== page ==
Ending the deadly impact of the illicit trade in firearms and reducing the threat of armed conflict in the Pacific will be the focus of talks starting in Brisbane today.
Those attending the talks will also develop a regional position to take to negotiations at the United Nations in July for the world’s first truly global, legally binding Arms Trade Treaty (ATT).
The treaty will seek to establish common international standards for the import, export and transfer of conventional arms.
In the Pacific, there are no regional agreements regulating arms transfers and most states do not yet have comprehensive and effective national arms control systems.
In a region with high volumes of maritime trade and low capacity to monitor borders, the risk that arms will fall into the wrong hands and cause instability remains high.
The Secretary General of the Pacific Islands Forum Secretariat, Tuiloma Neroni Slade, said efforts to combat the illegal use of small arms and light weapons were needed to ensure the Pacific was a region of peace, security and economic prosperity.
“Implementation of the UN’s programme of action on small arms and light weapons, and the development of a strong and unified Pacific voice at the treaty negotiations, are critical given the Pacific’s vulnerability to the global arms trade and the widespread social and economic fall-out of armed violence.”
The Australian Government, the Pacific Islands Forum Secretariat – which represents 16 Pacific nations – and Oxfam Australia, with the support of the Australian Agency for International Development (AusAID) are hosting the three-day Brisbane meeting to identify the most important issues for the Pacific and ensure these can be championed at the United Nations and in the region.
Participants at the meeting will also address ways of bolstering the Pacific’s implementation of the 2001 UN Programme of Action that aims to eradicate the illicit trade in small arms and light weapons.
The meeting follows the directive from Pacific Leaders in their 2011 Pacific Islands Forum Leaders’ Communiqué for the region to develop a “common Forum position on an ATT and to ensure a strong and proactive voice in ATT negotiations”.
Oxfam Australia’s director of policy, James Ensor, said with violence continuing around the world, there was an urgent need for global transparency and regulatory mechanisms around the transfer and trade in conventional weapons.
“The world needs a robust treaty that makes sure weapons don’t end up in the hands of criminals and human rights abusers,” Mr Ensor said.
“In Oxfam’s work across the world and in the Pacific, we’ve seen the consequences of armed violence arising from easy access to arms. Strong global standards around the international arms trade will save lives, protect livelihoods and ensure a peaceful future for the Pacific.”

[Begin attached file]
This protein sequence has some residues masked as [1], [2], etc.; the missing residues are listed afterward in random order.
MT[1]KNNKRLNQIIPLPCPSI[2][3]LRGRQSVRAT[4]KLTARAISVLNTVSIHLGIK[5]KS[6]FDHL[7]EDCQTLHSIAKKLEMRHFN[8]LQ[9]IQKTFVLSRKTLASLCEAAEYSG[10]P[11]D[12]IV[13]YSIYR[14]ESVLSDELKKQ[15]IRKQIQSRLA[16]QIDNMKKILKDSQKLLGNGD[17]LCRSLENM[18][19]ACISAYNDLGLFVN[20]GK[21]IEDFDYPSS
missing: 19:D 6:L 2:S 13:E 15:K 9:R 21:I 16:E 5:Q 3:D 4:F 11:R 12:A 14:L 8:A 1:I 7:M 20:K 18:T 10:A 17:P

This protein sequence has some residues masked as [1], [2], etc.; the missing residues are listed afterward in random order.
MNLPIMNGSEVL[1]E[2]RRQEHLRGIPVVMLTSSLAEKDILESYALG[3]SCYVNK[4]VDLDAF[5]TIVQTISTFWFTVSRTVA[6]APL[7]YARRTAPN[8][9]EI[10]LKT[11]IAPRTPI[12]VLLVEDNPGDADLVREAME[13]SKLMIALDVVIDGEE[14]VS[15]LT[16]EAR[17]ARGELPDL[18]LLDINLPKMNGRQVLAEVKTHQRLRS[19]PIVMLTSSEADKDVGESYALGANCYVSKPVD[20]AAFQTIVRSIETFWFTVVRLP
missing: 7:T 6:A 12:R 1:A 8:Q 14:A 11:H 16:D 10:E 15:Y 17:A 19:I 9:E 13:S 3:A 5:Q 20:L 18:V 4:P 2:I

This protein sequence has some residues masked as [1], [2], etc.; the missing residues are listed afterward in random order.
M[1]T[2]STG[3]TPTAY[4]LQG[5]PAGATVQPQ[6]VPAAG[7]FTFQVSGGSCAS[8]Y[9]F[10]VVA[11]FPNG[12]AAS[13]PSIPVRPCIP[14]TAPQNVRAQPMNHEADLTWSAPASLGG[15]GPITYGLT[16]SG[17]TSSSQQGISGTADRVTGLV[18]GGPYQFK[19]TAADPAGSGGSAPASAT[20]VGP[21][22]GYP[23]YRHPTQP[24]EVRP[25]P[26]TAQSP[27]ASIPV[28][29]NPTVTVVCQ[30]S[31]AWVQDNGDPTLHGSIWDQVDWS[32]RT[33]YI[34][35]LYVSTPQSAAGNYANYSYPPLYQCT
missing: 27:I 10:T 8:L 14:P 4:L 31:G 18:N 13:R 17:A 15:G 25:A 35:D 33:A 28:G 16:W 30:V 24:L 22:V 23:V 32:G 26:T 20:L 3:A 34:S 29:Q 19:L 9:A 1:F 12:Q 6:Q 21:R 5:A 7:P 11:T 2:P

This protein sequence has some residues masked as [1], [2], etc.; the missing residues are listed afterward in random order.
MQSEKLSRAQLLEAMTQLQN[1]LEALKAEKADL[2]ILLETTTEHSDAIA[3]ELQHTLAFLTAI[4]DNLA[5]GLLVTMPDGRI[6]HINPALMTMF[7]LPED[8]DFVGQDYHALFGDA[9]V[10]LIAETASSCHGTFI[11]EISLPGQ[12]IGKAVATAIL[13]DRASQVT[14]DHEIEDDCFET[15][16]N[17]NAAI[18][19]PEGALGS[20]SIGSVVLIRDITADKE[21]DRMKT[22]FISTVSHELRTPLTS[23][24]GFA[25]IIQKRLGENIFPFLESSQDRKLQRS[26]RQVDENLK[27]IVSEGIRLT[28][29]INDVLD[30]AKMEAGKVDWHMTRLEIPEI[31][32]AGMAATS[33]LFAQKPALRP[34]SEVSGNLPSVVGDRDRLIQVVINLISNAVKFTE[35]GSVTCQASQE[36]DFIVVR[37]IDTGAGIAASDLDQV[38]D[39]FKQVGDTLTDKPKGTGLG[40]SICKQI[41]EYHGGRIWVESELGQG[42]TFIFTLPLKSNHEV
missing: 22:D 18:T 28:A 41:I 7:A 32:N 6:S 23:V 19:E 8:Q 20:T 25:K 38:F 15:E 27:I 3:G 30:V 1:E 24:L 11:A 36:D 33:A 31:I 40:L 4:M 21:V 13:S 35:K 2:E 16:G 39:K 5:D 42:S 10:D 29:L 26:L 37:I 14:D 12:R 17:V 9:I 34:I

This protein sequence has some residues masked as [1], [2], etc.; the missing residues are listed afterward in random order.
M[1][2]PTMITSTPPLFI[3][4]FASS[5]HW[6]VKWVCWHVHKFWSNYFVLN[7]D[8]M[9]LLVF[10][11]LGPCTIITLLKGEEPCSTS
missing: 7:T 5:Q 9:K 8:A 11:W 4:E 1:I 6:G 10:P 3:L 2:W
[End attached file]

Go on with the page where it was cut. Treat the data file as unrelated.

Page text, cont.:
Just a small number of weapons can have a disproportionately devastating impact in the Pacific. The May 2000 coup in Fiji was executed by only seven gunmen. Similarly, the destabilising violence in the Solomon Islands in recent years was facilitated by a relatively small number of firearms in the hands of armed gangs.
Mr Ensor said armed violence also had significant economic costs. Due to ongoing issues with gun violence in the 1990s, the island of Bougainville, once the most prosperous province of Papua New Guinea, has become one of the poorest.
“Arms destroy not only lives and communities, but also their prospects for sustainable development,” Mr Ensor said.
For interviews or more information contact Oxfam Australia Media Coordinator Chee Chee Leung on 0400 732 795 or firstname.lastname@example.org
Notes to editors
Pacific representatives available for interview include:
Helen Samu Hakena, PNG
Born as a woman chief on Buka island in the province of Bougainville, Helen was a primary school teacher for many years until the internal crisis in the 1990s devastated her community. While seven-months pregnant, she was held at gunpoint by men of the Bougainville Revolutionary Army. She has spoken at the United Nations about the suffering of women in conflict.
James Laki, PNG
A retired military officer, James is now the executive director for the Peace Foundation Melanesia, a non-government organization that works on peacemaking, conflict resolution and mediation training.
Ema Tagicakibau, Fiji
A long-time campaigner for peace, security and women’s rights, Ema has seen the destruction that the misuse of arms has caused in Fiji. Now living in Auckland, the former parliamentarian was held at gunpoint in 2000 when George Speight led a civilian coup.